Tony Mastroianni Review Collection

The Steagle is Quite Boring

Cleveland Press November 6, 1971

"The Steagle" is another movie about alienation and not a very good one. With so much alienation on screen is it any wonder that audiences are beginning to feel alienated?

This latest piece stars Richard Benjamin, a one-time fine actor who has lately gone through his roles by assuming several fixed, predetermined expressions rather than by acting.

In "The Steagle" he plays a Walter Mitty-type character who finally gets a chance to act out his fantasies.

Benjamin is a professor (English literature) whose dreams are about professional sports, war and old movies.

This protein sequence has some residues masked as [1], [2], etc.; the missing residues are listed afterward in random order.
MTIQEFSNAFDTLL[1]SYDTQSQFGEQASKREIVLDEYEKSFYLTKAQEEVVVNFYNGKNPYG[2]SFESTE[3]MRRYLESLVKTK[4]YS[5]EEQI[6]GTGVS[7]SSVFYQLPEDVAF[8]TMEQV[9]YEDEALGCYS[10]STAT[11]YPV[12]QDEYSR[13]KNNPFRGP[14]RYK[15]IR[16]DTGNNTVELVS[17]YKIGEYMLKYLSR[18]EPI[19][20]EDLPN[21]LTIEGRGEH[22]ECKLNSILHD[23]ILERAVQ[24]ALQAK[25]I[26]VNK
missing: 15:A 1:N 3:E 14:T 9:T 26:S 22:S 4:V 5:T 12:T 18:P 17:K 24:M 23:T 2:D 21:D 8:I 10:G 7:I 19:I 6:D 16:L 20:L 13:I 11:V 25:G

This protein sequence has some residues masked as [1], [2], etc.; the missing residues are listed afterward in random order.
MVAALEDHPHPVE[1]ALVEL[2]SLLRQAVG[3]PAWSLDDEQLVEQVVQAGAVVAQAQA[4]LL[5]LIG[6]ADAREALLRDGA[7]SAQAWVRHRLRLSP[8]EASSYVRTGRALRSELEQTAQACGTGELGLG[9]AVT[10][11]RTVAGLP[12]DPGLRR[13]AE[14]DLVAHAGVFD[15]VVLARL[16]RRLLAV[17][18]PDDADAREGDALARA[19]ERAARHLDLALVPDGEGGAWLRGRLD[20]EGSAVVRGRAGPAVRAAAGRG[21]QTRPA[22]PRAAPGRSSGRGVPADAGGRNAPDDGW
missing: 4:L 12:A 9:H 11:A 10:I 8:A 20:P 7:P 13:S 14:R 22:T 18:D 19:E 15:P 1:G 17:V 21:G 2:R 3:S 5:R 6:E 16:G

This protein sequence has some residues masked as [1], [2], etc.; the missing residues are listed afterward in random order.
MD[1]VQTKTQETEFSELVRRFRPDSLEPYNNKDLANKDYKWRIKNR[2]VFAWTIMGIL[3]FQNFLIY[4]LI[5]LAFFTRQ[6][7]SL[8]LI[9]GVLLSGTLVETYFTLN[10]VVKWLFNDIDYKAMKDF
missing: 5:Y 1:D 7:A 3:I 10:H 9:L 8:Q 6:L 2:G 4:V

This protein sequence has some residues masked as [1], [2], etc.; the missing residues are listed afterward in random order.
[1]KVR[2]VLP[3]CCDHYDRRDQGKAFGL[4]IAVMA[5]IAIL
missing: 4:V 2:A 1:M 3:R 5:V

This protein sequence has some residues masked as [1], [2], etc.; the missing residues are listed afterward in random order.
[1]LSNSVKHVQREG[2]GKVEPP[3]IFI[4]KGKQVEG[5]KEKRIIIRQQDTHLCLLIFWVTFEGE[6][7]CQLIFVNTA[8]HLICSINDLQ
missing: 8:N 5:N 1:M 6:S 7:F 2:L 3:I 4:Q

The time is 1962 and the Cuban Missile crisis has left him and his associates in a state of anxiety. While his colleagues and his wife (who goes to bed in curlers) wonder if they will wake up the next morning, the professor heads for California -- along the way doing all the things he has wanted to do.

He looks up an old girlfriend in Chicago and beds down with her daughter, passes himself off as being connected with the movies, seduces an airline stewardess and in Hollywood finds an old cowboy star.

This last bit is the best in the film with Chill Wills playing the old timer. Wills lives in his past and Benjamin easily joins him there.

The two invade a movie studio lot at 3 a.m. and in a wild and imaginative sequence become two super soldiers who fight the battle to end all battles -- mowing down the enemies of two world wars, Indians, Orientals and the forces of Napoleon.

"The Steagle" lacks any kind of coherence, jumping from episode to episode. And since few of them are that good and the whole is confusing, the movie ends up as quite a bore.